County elects new leaders, hears about efforts to fight opioid abuse


W. Curt Vincent - Bladen Journal



ELIZABETHTOWN — The Bladen County Board of Commissioners took up the job of electing a chairman and vice chairman Monday and, in what was prognosticated by some, Ray Britt was elected chairman and Michael Cogdell vice chairman.

Britt was nominated for the top post along with Charles Ray Peterson, and Britt earned the position with votes from Russell Priest, Arthur Bullock, Ophelia Munn-Goins, Cogdell and himself.

Cogdell was then nominated for the vice chairman seat along with Ashley Trivette, and Cogdell took the position with votes from the same five that elected Britt.

Once that exercise concluded, and following a quick reception, the board heard from Cynthia Singletary, a Bladen County attorney, who spoke passionately about the growing opioid crisis in the county, state and country. She told the board that southeast North Carolina is one of the hardest hit areas of the state.

“I can tell you story after story about how opioids have ruined someone’s life,” she said. “And it’s not druggies and criminals it’s our nieces, nephews and neighbors’ children.”

Singletary told the commissioners that opioids attach to the pleasure and memory receptors in the brain, making it very difficult to stop using the drug — and she pointed a finger squarely at drug companies.

“These drug companies knew these opioids were addictive,” she said. “But it was easier to pay the fines and let people continue to get addicted and protect their profits, which are huge.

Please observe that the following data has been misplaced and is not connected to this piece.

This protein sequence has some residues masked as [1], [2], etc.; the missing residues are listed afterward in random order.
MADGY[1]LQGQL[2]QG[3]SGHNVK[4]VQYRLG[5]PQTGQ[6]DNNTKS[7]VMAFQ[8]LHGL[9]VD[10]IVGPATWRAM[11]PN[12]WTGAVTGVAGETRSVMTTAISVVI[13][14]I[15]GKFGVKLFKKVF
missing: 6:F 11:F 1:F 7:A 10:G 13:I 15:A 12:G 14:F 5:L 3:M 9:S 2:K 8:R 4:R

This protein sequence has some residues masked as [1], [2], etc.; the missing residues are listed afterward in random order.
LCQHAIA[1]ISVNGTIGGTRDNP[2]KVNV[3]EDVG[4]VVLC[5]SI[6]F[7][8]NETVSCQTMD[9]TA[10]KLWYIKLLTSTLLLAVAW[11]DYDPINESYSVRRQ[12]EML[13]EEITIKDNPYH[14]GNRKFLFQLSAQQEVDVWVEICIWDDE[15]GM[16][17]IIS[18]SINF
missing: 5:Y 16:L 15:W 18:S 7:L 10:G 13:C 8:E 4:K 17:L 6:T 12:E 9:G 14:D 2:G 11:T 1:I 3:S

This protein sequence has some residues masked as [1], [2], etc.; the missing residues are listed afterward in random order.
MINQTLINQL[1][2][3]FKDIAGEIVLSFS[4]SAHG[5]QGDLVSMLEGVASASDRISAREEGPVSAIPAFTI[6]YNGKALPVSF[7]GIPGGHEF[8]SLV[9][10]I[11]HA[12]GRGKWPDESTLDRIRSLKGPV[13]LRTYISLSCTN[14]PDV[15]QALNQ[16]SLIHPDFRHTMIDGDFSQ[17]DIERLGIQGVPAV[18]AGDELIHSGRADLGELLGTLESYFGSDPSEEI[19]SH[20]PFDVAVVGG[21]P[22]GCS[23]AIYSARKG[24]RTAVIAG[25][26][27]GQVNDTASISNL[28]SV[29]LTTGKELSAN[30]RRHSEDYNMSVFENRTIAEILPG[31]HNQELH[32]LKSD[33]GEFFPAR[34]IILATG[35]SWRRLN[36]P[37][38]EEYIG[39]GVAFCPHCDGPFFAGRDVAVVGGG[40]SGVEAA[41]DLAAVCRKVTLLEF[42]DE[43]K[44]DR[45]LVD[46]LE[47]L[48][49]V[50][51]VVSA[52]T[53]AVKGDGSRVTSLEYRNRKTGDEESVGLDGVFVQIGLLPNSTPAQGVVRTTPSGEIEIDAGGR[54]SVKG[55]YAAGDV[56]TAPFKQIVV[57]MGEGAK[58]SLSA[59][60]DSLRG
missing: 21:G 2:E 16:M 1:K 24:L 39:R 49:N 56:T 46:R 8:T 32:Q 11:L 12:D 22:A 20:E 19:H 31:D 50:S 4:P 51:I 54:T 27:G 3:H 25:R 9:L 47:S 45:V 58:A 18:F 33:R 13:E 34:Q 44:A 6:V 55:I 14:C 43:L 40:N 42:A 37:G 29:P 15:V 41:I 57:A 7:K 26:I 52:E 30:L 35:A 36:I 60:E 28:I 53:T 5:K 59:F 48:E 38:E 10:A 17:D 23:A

“It’s a lot like the fight against the tobacco companies,” she added. “Until there was proof they knew it was addictive, that fight was very difficult.”

Singletary came to the commissioners for the purpose of asking the board to join a coalition that so far includes 46 other counties in the fight against opioid abuse. A total of six law firms in the state are leading the effort, which could include a joint lawsuit against major drug companies.

Commissioners accepted the packet provided by Singletary, which included the contract between the county and coalition. Peterson, who is chairman of the Bladen County Opioid Task Force, invited Singletary to join the group at its next meeting Jan. 9 at the health department.

In other news, the board:

— Heard from Sheriff Jim McVicker and Capt, Jeff SIngletary with an update on the need for 53 ballistiv helmets that would outfit all field personnel at a cost of $14,147. The sheriff also spoke about a proposed fence project at the Bladen County Courthouse for inmate delivery and loading. Neither item was voted on.

— Heard from Computer Operations Director Robin Hewitt who spoke about anti-virus options for the county’s computer system. He said he had been looking at the newer generation of software and would come back to the board with recommendations and costs.

— Recognized Sandra R. Cain for her 33 years of service with the county’s Cooperative Extension Office. Cain retired from her position as director on Dec. 1. Also recognized was J.L. Lennon, who retired Dec. 1 from his position with the county’s Solid Waste Department after 13 years.

— Cogdell asked the board to direct County Manager Greg martin to look into the cost of videoing county meetings. A 6-3 vote approved the request.

The next meeting of the county commissioners will be Monday, Dec. 18, at 6:30 p.m.

W. Curt Vincent can be reached at 910-8562-4163 or cvincent@bladenjournal.com.

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W. Curt Vincent

Bladen Journal

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